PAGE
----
We can’t legalize physical torture; it’s contrary to American values. But even as we continue to speak out against human-rights abuses around the world, we need to keep an open mind about certain measures to fight terrorism, like court-sanctioned psychological interrogation. And we’ll have to think about transferring some suspects to our less squeamish allies, even if that’s hypocritical. Nobody said this was going to be pretty.

I had to reread some of that.

  • Some torture clearly works.
  • …we need to keep an open mind about certain measures to fight terrorism, like court-sanctioned psychological interrogation.
  • …we’ll have to think about transferring some suspects to our less squeamish allies, even if that’s hypocritical. [emphasis added]

Alter (and Cohen today) cited the work by Alan Dershowitz. Dershowitz is another person that probably won’t be hunting with Dick Cheney any time soon. Dershowitz is not exactly in favor of torture, but he is pragmatic enough to argue in favor of torture warrants

[The] ticking bomb scenario had long been a staple of legal and political philosophers who love to debate hypothetical cases that test the limit of absolute principles, such as the universal prohibition against the use of torture which has long been codified by international treaties. The ticking bomb case has also been debated, though not as a hypothetical case, in Israel, whose security services long claimed the authority to employ “moderate physical pressure” in order to secure real time intelligence from captured terrorists believed to know about impending terrorist acts. The moderate physical pressure employed by Israel was tougher than it sounds, but not nearly as tough as the brutal methods used by the French in interrogating suspected terrorists during the Algerian uprisings. The Israeli security service would take a suspected terrorist, tie him to a chair in an uncomfortable position for long periods of time with loud music blaring in the background, and then place a smelly sack over his head and shake him violently. Many tongues were loosened by this process and several terrorist acts prevented, without any suspects being seriously injured.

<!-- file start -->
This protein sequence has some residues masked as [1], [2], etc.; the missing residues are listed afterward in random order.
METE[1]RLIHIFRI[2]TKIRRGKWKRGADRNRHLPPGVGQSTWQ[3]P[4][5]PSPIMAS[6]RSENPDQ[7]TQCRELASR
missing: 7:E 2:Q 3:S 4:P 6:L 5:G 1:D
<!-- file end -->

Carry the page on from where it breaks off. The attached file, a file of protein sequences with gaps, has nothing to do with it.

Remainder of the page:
Torture, it turns out, can sometimes produce truthful information. The Israeli experience suggested that information obtained as a result of torture should never be believed, unless it can be independently confirmed, but such information can sometimes be self-proving, as when the subject leads law enforcement to the actual location of the bomb.

Nonetheless, the Israeli Supreme Court outlawed all use of even moderate, non-lethal physical pressure. It responded to the ticking bomb scenario by saying that if a security agent thought it was necessary to use physical pressure in order to prevent many deaths, he could take his chances, be prosecuted, and try to raise a defense of “necessity”. In my book Shouting Fire, I wrote critically of this decision on the ground that it places security officials in an impossible dilemma. It would be better if any such official could seek an advanced ruling from a judge, as to whether physical pressure is warranted under the specific circumstances, in order to avoid being subject to an after the fact risk of imprisonment. Thus was born the proposal for a torture warrant.